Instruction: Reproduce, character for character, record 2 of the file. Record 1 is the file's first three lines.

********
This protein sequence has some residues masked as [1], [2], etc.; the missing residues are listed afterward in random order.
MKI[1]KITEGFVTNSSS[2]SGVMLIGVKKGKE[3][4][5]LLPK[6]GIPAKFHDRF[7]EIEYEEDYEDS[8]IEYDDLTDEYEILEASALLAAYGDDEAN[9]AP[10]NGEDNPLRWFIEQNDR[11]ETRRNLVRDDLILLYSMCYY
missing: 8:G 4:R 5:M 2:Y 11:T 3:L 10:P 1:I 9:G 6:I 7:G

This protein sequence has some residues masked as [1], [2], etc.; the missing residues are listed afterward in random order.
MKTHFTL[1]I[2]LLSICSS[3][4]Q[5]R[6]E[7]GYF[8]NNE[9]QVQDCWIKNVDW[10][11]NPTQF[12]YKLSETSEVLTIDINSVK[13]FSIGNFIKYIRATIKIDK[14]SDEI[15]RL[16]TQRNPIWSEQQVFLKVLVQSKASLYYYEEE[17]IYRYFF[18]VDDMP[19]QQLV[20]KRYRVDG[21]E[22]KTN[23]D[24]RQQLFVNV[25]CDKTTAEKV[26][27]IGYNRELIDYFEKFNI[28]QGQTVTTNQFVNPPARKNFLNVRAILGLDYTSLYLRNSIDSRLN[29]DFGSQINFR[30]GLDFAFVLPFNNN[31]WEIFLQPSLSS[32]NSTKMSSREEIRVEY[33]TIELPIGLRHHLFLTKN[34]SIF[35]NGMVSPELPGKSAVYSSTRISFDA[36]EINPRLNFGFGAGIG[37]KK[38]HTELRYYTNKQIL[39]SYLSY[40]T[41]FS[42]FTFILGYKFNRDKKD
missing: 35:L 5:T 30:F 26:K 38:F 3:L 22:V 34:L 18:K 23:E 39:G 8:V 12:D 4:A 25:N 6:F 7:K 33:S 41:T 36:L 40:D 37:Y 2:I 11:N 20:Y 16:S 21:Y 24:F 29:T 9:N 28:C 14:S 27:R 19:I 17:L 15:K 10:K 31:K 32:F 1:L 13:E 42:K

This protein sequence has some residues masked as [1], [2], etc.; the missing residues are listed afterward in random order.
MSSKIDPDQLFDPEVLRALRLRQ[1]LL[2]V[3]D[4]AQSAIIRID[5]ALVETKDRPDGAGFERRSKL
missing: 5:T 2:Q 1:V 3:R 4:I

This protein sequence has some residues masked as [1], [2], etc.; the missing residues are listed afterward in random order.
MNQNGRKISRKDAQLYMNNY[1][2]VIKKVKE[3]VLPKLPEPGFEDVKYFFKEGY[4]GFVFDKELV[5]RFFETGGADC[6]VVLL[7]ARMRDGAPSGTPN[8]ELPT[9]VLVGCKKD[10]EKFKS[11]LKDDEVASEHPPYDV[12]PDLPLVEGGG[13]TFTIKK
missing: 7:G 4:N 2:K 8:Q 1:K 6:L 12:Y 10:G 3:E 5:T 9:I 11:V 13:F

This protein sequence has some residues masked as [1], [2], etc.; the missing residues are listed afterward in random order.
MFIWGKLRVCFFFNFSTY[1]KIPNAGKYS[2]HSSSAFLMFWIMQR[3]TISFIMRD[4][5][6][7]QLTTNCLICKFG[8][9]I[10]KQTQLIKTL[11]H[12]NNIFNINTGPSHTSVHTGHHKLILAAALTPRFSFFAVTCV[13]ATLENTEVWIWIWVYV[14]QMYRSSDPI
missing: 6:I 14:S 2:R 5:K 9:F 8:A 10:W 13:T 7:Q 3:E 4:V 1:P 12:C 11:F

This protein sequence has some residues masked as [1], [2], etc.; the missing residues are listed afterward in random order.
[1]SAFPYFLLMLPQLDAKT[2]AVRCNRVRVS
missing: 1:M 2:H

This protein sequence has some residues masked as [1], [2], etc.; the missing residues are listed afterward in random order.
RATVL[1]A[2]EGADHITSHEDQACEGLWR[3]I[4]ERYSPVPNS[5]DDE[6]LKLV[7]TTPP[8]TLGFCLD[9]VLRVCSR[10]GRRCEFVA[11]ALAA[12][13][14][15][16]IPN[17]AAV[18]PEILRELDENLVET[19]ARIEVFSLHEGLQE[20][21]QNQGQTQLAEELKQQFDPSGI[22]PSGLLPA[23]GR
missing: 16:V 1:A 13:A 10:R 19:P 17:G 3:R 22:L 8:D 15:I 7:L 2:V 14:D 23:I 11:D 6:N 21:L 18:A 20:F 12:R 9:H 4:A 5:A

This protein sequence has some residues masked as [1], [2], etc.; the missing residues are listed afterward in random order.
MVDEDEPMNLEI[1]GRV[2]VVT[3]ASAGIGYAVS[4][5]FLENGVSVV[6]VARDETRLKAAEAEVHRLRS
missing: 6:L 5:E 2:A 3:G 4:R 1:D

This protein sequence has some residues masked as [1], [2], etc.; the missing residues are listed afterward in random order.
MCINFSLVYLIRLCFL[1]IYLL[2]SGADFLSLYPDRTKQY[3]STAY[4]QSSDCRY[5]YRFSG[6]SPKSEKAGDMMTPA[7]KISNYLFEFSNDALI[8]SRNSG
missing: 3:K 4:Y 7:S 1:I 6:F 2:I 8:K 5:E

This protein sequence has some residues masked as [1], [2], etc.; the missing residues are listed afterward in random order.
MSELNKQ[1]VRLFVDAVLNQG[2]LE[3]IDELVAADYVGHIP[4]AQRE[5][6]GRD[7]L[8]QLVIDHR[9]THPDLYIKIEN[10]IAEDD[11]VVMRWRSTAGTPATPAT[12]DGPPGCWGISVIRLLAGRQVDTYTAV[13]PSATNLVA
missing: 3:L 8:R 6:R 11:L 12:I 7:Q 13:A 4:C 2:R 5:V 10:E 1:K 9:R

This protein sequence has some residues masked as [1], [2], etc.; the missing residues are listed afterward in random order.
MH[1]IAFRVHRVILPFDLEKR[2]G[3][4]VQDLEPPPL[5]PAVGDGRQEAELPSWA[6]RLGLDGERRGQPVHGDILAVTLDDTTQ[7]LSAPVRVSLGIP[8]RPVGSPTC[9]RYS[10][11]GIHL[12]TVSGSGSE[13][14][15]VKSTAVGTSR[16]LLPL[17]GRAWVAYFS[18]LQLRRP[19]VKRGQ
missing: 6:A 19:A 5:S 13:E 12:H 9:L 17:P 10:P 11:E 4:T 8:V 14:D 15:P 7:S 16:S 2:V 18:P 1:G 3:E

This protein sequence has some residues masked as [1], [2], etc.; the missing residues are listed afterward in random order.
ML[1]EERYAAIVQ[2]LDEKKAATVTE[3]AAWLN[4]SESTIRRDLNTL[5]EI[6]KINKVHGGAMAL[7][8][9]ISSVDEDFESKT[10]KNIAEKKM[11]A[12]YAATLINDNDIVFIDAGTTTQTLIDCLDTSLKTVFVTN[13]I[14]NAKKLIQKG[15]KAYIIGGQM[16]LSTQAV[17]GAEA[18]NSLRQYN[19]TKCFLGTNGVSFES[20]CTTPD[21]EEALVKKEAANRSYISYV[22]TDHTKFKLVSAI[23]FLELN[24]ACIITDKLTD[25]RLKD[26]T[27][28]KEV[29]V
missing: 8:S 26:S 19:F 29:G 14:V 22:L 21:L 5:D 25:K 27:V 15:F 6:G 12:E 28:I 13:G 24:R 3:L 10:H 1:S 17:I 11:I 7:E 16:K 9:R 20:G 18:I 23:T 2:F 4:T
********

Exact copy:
This protein sequence has some residues masked as [1], [2], etc.; the missing residues are listed afterward in random order.
MKTHFTL[1]I[2]LLSICSS[3][4]Q[5]R[6]E[7]GYF[8]NNE[9]QVQDCWIKNVDW[10][11]NPTQF[12]YKLSETSEVLTIDINSVK[13]FSIGNFIKYIRATIKIDK[14]SDEI[15]RL[16]TQRNPIWSEQQVFLKVLVQSKASLYYYEEE[17]IYRYFF[18]VDDMP[19]QQLV[20]KRYRVDG[21]E[22]KTN[23]D[24]RQQLFVNV[25]CDKTTAEKV[26][27]IGYNRELIDYFEKFNI[28]QGQTVTTNQFVNPPARKNFLNVRAILGLDYTSLYLRNSIDSRLN[29]DFGSQINFR[30]GLDFAFVLPFNNN[31]WEIFLQPSLSS[32]NSTKMSSREEIRVEY[33]TIELPIGLRHHLFLTKN[34]SIF[35]NGMVSPELPGKSAVYSSTRISFDA[36]EINPRLNFGFGAGIG[37]KK[38]HTELRYYTNKQIL[39]SYLSY[40]T[41]FS[42]FTFILGYKFNRDKKD
missing: 35:L 5:T 30:F 26:K 38:F 3:L 22:V 34:L 18:K 23:E 39:G 8:V 12:D 4:A 25:N 6:F 7:K 33:S 41:T 36:L 40:D 37:Y 2:I 11:N 20:Y 16:S 21:Y 24:F 29:T 9:N 28:C 14:S 27:R 19:I 17:L 15:K 10:K 31:K 32:F 1:L 13:E 42:K